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In this brief paper I will discuss the book, Man’s Search for Meaning, by Victor Frankl. I will give a general overview and what I feel the author was trying to convey in his writing. I will also offer my own personal opinion of the book. Moreover, I will render my impression of how I think the story relates to nursing knowledge, practice and also its relevance to nursing theory. There have been countless stories telling of the terrible events of the Holocaust, written from many different points of view. We are fortunate to have had Viktor Frankl not only survive, but give his unique account of this horrific time in history, and gain some of his pearls of wisdom on how he chose to look at his seemingly hopeless situation. This book looks deeply at suffering and tries to teach a lesson to us, in how we can use suffering to live a meaningful life.
A Critique of Man’s Search for Meaning
In Man’s Search for Meaning, a Viennese psychologist named Viktor Frankl describes his experiences in Auschwitz. This incredibly insightful interpretation of the unspeakable horrors that unfolded behind these gates is a gift that Frankl gives to us, to help us better understand the concept of suffering and how, if at all possible, to find meaning behind it. With an incredible will to live, aided by his medical training, he was able to develop his method of logotherapy that later would help him in his quest to help others find meaning in their lives under any circumstance. His premise of logotherapy reflects upon nursing theory in many ways, and speaks to how we, as nurses, can offer solace to our patients in their darkest hours. I will outline these points in this paper.
Viktor Frankl was liberated from the Nazi concentration camps in 1945. Unfortunately, his wife and child had perished there. In the first half of the book Frankl describes in some harrowing detail, what he and the other unfortunate prisoners experienced in the camps. During his time in the camp, Frankl made note of three distinct psychological phases the prisoners would experience. These psychological effects were in some ways, very separate from the obvious physical detriment life in the camp had put upon these poor souls. The three phases were the basis for Frankl’s work.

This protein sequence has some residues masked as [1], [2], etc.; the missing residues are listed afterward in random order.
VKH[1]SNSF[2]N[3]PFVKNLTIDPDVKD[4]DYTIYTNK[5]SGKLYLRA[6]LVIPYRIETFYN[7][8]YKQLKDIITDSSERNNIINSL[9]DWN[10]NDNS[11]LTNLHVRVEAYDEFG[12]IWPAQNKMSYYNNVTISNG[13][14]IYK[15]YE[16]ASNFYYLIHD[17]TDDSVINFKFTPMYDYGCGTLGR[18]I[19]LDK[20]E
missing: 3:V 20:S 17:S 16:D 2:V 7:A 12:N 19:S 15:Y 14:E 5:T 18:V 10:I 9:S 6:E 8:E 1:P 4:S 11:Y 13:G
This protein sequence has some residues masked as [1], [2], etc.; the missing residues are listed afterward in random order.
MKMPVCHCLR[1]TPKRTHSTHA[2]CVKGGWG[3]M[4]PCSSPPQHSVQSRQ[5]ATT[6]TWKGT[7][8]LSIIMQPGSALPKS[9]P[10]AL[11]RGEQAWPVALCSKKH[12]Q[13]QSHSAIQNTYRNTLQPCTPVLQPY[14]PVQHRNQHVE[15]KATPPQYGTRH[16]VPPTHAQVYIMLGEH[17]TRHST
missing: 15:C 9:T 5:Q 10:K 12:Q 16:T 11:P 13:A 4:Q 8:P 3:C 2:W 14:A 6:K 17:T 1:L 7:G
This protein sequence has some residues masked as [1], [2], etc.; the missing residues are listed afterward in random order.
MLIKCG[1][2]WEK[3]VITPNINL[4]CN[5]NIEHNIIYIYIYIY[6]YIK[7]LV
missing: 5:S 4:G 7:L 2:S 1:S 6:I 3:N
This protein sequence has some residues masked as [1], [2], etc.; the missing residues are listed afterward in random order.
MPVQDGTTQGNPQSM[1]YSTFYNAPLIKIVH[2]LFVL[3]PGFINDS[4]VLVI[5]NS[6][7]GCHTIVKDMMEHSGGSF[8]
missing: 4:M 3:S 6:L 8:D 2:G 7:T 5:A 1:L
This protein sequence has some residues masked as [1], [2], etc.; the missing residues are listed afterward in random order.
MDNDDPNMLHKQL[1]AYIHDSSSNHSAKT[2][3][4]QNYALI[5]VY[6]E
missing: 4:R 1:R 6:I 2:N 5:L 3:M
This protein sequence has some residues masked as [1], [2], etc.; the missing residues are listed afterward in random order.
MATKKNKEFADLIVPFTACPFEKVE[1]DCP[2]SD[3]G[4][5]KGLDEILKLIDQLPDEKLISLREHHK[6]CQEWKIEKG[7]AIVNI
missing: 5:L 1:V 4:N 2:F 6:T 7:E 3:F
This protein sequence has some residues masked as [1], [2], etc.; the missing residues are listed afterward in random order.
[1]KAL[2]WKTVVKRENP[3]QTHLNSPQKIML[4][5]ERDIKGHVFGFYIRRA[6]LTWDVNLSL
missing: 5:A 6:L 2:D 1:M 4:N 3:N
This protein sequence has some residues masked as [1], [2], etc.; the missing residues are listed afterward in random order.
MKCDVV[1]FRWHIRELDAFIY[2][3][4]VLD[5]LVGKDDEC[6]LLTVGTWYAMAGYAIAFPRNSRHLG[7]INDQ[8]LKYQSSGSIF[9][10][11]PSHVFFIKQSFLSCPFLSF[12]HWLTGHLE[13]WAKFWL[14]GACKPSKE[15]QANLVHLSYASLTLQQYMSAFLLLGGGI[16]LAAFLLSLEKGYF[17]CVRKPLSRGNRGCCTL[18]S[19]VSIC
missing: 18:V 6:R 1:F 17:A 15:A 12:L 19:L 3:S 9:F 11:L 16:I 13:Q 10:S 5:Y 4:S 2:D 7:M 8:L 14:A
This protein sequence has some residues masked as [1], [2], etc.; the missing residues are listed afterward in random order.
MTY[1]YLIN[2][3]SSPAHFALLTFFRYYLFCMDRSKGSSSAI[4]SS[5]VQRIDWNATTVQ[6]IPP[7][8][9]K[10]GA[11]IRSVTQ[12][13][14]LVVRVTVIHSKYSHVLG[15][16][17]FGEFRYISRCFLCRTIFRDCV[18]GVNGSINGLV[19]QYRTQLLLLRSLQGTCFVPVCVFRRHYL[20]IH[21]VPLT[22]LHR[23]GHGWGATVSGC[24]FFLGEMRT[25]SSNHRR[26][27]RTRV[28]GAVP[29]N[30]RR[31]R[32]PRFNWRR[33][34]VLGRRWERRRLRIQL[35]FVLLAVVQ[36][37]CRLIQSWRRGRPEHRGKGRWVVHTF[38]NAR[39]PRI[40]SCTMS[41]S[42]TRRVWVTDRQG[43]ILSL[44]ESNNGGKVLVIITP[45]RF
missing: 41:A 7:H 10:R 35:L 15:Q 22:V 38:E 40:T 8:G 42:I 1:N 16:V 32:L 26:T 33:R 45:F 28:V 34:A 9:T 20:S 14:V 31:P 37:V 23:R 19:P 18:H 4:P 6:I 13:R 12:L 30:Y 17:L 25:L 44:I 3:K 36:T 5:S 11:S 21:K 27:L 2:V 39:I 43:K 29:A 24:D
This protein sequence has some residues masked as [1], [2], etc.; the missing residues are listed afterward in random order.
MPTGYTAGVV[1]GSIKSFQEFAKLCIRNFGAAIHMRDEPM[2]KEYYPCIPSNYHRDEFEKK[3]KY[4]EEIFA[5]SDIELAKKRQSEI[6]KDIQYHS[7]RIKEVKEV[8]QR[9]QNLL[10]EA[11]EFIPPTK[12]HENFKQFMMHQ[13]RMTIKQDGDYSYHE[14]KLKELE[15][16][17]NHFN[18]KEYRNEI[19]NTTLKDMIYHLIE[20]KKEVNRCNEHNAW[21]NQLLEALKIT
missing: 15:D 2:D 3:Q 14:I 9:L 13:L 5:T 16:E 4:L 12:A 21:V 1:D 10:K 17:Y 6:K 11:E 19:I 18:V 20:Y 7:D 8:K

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The first phase to be felt was that of shock, which occurred as the train roared up to the gates of the camp. The sheer and utter terror these men and women faced was likely indescribable; as they filed in and stood before an SS officer who motioned to them; right, or left. The shock was lifted all but for a fleeting moment, by what he described as the delusion of reprieve, a glimmer of hope they would be spared at the last moment, and set free. “…The condemned man, immediately before his execution, gets the illusion that he might be reprieved at the very last minute. No one could yet grasp the fact that everything would be taken away. All we possessed, literally, was our naked existence.” (Frankl, 1946) For Frankl, the peak of this first phase was when upon arrival. Frankl and the other prisoners were ordered to strip, shower, and relinquish all of their possessions. Frankl had the manuscript of his book in his pocket, and, desperate to hold on to it, he soon realized he would have to strike out his former life. (Frankl, 1946).
The second phase emerged quickly, after only a few days in the camp. It was what Frankl referred to as an “emotional death” and was characterized by complete apathy and detachment; a total emptying of the soul. The insurmountable awareness and feeling of complete hopelessness in their situation caused the prisoners to be numb to any further emotion, which was actually a defense mechanism. To allow themselves to feel would lead them to vulnerability and weaken them further. The feelings would inhibit their survival. Then Frankl recalls his own detachment as he watched with as little as a quiver, the body of a corpse being dragged callously outside onto the frigid, icy ground.